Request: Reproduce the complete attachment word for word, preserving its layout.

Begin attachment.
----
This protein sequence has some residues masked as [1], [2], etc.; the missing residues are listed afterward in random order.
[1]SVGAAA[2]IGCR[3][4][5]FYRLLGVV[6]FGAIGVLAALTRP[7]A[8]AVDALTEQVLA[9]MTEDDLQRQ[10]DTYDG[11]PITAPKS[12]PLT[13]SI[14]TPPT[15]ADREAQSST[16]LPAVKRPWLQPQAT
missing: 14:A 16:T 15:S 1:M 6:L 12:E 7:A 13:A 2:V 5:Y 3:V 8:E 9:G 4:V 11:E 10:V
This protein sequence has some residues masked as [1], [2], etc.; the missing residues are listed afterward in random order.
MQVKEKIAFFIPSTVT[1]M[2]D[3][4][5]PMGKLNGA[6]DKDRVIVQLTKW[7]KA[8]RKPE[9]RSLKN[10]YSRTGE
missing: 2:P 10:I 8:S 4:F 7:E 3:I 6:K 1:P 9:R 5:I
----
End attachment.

This protein sequence has some residues masked as [1], [2], etc.; the missing residues are listed afterward in random order.
[1]SVGAAA[2]IGCR[3][4][5]FYRLLGVV[6]FGAIGVLAALTRP[7]A[8]AVDALTEQVLA[9]MTEDDLQRQ[10]DTYDG[11]PITAPKS[12]PLT[13]SI[14]TPPT[15]ADREAQSST[16]LPAVKRPWLQPQAT
missing: 14:A 16:T 15:S 1:M 6:L 12:E 7:A 13:A 2:V 5:Y 3:V 8:E 9:G 4:V 11:E 10:V
This protein sequence has some residues masked as [1], [2], etc.; the missing residues are listed afterward in random order.
MQVKEKIAFFIPSTVT[1]M[2]D[3][4][5]PMGKLNGA[6]DKDRVIVQLTKW[7]KA[8]RKPE[9]RSLKN[10]YSRTGE
missing: 2:P 10:I 8:S 4:F 7:E 3:I 6:K 1:P 9:R 5:I